How Big is too Big and How Small is too Small?

The most common conversation I have daily is about tank size.  Honestly, it boils down to a few key things when considering the right aquarium size.  I am a firm believer that “graduating” from tank size to tank size is expensive and should be avoided at all cost. If you started with a 10 gallon, your next move should be to 40 or 55, not a 20-gallon. Moving up in increments will result in an attic full of increased sizes of aquariums. If you were in the market for a 10-gallon I would immediately recommend a 20 or 30 gallon, as it is common for me to hear within the first year “I wish I would’ve gone bigger”.   This is simply because people run out of room to house all the species they would like to keep.  Going bigger also avoids error.  In smaller aquariums, mistakes cannot dilute down.  You guys may remember the old saying “The solution to pollution is dilution”.  Smaller aquariums do not have the forgiveness like larger tanks do and so when a mistake is made it is amplified.  Larger fish tanks are much heavier than smaller ones, and so placement will be extremely important.  The larger the aquarium the more restrictions we will have when placing it in your home.  Our goal is to go as big as budget and house will allow while making sure you do not encounter all the problems associated an ecosystem that is too small.


Bigger is better but does not always mean a massive in-wall aquarium purchase when you only wanted a 10-gallon.  We like bigger because we know the average hobbyist is never satisfied with what they have.  Most people want more--more room to play, more fish, just more!  If you have entered our store you have heard “ Hello, what size tank do you have?”  I always smile when I get the reply “Which one?” I also immediately wonder why do they have multiples? Is it because they did the incremental move up through the hobby or are they just that enthusiastic about the hobby?  Sadly, many people have multiple tanks because they inched their way up through the tank sizes.  This often leads to congesting a room with tanks of similar sizes. We believe in allotting room to grow through aquarium volume. By giving yourself space in the beginning it saves you time and money in the long run and allows you to consolidate more species.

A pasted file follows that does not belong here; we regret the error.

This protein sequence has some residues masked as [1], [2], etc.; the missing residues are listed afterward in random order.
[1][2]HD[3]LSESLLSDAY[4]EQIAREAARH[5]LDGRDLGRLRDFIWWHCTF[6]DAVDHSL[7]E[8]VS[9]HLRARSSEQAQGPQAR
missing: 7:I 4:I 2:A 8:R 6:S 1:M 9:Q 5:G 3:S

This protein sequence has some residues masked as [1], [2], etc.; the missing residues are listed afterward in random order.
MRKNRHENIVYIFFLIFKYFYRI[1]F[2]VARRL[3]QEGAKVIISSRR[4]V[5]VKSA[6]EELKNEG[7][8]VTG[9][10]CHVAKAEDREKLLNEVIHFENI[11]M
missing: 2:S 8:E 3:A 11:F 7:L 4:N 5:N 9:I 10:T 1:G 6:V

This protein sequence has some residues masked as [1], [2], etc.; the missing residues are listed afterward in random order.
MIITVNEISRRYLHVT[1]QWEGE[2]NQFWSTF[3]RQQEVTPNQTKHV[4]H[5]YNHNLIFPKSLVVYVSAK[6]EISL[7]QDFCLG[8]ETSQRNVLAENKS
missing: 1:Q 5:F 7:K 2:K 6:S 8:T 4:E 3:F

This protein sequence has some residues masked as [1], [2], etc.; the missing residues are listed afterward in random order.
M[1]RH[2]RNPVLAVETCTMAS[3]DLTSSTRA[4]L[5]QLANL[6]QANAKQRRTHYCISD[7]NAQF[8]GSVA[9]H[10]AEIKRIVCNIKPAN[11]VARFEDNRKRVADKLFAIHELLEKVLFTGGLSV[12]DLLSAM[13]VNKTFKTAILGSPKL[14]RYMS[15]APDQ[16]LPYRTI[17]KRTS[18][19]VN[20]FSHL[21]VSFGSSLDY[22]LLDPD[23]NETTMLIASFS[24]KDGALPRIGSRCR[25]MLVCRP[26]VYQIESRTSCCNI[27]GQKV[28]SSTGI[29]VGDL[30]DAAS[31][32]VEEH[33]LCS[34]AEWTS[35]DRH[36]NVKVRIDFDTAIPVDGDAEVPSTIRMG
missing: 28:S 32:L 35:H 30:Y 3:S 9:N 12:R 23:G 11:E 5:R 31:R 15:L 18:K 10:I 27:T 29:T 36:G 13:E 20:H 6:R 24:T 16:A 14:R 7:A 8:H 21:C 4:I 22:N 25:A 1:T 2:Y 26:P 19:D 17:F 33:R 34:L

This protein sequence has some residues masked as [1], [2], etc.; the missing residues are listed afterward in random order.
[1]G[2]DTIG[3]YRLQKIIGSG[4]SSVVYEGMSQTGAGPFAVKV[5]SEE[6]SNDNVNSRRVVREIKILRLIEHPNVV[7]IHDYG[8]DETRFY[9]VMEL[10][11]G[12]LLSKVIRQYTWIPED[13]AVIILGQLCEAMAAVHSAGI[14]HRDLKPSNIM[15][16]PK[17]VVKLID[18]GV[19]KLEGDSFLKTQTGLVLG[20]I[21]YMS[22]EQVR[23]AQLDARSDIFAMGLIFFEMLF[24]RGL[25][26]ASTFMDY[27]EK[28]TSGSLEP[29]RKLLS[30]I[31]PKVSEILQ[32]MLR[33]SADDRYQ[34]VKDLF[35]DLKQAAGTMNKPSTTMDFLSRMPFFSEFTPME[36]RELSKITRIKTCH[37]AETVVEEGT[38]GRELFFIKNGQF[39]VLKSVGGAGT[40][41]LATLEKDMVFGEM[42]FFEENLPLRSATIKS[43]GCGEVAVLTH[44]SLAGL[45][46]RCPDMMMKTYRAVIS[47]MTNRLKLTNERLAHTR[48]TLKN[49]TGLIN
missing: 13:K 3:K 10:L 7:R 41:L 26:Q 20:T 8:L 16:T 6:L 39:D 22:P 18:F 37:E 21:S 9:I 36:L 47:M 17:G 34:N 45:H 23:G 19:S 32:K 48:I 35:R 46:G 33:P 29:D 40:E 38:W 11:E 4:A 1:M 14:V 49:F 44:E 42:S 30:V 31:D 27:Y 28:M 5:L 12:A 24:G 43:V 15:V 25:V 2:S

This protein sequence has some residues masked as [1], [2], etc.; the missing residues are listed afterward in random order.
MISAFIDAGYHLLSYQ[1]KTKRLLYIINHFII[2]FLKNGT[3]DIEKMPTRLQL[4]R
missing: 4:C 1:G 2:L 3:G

I have never met a hobbyist that found a stopping point. Just one more fish! Just one more plant/coral! It’s a hobby.  You begin a hobby so that you may continue to work on it.  What happens when you over crowd the aquarium and run out of room though? It is fairly common to hear me in the store giving the “red food coloring “ speech.  It goes a little like this:” If I take 6 drops of red food coloring and put them into a coffee mug what happens?”  This is where the person I am asking hopefully says, “ It will turn the water red”. And then I ask “ and if I take 6 drops of red food coloring and put it into a 10-gallon aquarium what would happen?”  And again I’m hoping the person will reply with “it will turn the water pink-ish”.  To which I end with “and if I put 6 drops into a 540-gallon tank what happens?”  To which they should reply “nothing”.  If these drops represent mistakes or poor water quality, then it illustrates how smaller bodies of water cannot dilute down the toxins. In the largest body of water, it was as if the mistake or toxins never even existed.

In the end, we want you to be happy. The aquarium should, first and foremost, fit your budget and lifestyle.  We, as hobbyist, start an aquarium because we are fascinated by them for whatever reason. The whole point is to enjoy what you have created.  We, as humans, are trained to think smaller is cheaper when in reality it can be a much more expensive hobby when you go little.